Bob Greifeld, President and CEO of NASDAQ, argues today in the Wall Street Journal op-ed (“It’s Time To Pull Up Our SOX,” The Wall Street Journal, March 6, 2006, page A 14; link for subscribers only) in favor of Sarbanes-Oxley reform that would relieve the burden of Section 404 requirements on small companies.
Ironically, by setting the bar so high in the U.S., SOX has had the unintended consequence of triggering a “race to the bottom” by stock markets and companies seeking advantage via less jeopardy, less regulation, less cost and less hassle. International business clearly perceives a “problem” with U.S. markets today, and the perception of burdensome, costly regulation has become an article of faith. This entrenched perception exists outside the bounds of reality. It is a heavy, and unnecessary, price to pay for the important benefits and welcome reforms that have resulted from SOX.
How do we deal with the serious issues created by SOX without diminishing the advances in transparency and corporate governance it brings to the marketplace? We start with the realization that a “race to the bottom” can only be self-defeating. We know that markets that fail to deal with the issues addressed by SOX will experience the same trauma, scandal and plunging investor confidence that triggered legislation in this country. It is not a matter of whether; it is simply a question of when.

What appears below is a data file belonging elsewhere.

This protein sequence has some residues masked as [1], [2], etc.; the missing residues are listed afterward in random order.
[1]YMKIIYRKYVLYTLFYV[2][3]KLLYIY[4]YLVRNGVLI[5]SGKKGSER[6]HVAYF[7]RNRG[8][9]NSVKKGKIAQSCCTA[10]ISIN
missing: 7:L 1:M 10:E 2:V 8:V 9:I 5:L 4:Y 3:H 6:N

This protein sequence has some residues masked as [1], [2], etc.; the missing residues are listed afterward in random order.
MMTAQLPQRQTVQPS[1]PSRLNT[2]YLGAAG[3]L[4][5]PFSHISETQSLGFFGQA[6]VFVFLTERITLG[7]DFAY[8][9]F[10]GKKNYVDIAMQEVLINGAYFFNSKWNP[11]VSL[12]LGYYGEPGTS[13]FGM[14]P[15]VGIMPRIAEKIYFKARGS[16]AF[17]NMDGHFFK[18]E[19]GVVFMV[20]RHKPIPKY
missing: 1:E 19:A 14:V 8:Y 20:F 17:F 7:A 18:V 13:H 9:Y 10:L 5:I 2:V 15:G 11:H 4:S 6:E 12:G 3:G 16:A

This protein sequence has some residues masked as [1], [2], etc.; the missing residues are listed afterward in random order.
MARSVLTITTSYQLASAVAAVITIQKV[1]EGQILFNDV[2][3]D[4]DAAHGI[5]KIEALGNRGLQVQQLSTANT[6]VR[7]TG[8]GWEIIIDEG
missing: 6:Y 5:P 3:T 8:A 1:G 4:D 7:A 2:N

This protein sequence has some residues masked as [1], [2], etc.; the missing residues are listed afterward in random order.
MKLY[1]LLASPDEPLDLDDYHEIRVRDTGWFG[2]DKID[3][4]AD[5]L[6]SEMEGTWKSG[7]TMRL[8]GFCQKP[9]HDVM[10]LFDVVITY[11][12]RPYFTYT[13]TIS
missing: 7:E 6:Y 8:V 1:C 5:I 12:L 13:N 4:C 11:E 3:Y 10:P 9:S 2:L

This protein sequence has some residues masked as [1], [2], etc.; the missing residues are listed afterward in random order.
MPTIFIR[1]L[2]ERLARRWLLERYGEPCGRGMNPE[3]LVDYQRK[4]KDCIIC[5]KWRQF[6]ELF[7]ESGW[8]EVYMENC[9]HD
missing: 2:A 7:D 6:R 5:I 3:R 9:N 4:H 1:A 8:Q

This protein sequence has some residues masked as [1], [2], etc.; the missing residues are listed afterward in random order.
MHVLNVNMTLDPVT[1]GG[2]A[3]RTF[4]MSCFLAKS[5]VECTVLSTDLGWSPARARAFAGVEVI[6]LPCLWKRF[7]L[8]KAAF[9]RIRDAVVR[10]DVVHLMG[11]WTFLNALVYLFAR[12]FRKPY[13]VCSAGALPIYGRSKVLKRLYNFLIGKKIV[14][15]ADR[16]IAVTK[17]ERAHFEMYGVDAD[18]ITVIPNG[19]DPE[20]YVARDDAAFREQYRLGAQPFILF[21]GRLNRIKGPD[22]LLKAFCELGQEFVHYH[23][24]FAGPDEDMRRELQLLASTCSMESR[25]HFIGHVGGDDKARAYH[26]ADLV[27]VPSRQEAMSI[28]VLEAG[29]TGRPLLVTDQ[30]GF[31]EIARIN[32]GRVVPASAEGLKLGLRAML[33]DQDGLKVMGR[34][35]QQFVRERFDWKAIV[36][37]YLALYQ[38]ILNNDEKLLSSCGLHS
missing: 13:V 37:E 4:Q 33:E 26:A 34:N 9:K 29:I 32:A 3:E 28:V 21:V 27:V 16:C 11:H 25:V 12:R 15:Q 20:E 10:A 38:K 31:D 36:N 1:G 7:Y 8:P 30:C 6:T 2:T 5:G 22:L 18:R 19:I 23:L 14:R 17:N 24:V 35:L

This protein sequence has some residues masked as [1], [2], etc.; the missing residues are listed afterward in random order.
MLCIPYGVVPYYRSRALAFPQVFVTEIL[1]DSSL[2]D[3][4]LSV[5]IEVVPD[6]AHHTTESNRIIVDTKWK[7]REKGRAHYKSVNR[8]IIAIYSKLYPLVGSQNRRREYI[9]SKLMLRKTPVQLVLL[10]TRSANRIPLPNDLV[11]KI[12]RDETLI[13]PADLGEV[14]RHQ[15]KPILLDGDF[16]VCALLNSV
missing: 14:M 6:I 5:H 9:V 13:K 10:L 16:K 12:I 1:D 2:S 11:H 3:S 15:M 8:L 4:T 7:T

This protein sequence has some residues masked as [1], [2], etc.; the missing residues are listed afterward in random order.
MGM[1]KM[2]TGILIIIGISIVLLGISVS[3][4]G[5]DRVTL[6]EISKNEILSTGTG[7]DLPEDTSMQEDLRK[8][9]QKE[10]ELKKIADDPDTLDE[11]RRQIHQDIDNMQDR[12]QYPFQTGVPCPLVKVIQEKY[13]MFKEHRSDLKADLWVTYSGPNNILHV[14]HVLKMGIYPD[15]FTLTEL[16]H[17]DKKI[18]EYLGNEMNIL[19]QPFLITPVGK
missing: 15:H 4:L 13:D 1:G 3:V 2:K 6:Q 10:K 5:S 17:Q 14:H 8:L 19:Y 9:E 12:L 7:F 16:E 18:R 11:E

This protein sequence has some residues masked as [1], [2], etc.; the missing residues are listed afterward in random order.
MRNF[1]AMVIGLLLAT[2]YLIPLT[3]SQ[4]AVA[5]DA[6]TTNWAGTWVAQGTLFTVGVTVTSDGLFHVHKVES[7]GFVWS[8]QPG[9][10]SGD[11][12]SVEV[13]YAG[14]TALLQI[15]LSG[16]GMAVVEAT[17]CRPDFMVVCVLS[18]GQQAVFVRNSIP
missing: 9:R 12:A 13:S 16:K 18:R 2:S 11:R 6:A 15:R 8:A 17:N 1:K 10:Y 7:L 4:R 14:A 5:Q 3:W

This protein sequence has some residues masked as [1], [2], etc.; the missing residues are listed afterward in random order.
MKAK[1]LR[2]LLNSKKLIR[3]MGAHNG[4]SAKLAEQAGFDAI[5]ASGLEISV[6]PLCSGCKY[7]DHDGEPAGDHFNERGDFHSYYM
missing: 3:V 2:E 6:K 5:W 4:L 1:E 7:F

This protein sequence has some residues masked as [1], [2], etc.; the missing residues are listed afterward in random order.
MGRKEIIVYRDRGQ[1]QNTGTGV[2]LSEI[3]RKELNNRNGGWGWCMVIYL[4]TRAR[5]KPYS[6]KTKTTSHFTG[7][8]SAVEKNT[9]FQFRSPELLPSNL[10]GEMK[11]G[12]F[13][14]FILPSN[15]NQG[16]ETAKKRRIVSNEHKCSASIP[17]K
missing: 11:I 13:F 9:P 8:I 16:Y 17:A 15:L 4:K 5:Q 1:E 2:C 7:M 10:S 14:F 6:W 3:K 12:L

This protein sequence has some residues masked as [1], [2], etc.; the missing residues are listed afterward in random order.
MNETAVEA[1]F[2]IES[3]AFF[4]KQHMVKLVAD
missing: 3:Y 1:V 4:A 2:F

Our answer is that we believe in the enduring value of the American marketplace. We also believe in the power and creativity of companies, markets and investors to bring new solutions to bear on business issues. As the global governance debate advances, we are inviting companies and worldwide capital markets to help make the race to the top a reasoned, intelligent one. If we can self-initiate such a contest, we can avoid overreaching regulation that constricts business and stifles initiative.
Italics mine. Of course, Greifeld’s case is NASDAQ’s case for a reduced regulatory burden that would in turn drive listings. But other kinds of creativity are also possible that can drive still more new solutions. The process steps by which companies comply with Section 404 are rules-based — and therefore are prime candidates for automation. A resilient approach to compliance is another way of reducing the cost and resource burden — on all companies, but with particular benefit for the small and midsize companies that Greifeld is concerned with. Resilient compliance systems are not an alternative to regulatory reform — in fact, they can accommodate regulatory changes, because the automated processes involved are dynamic and updatable. But with or without regulatory change, a resilient approach to compliance represents exactly the sort of creativity that Greifeld demands.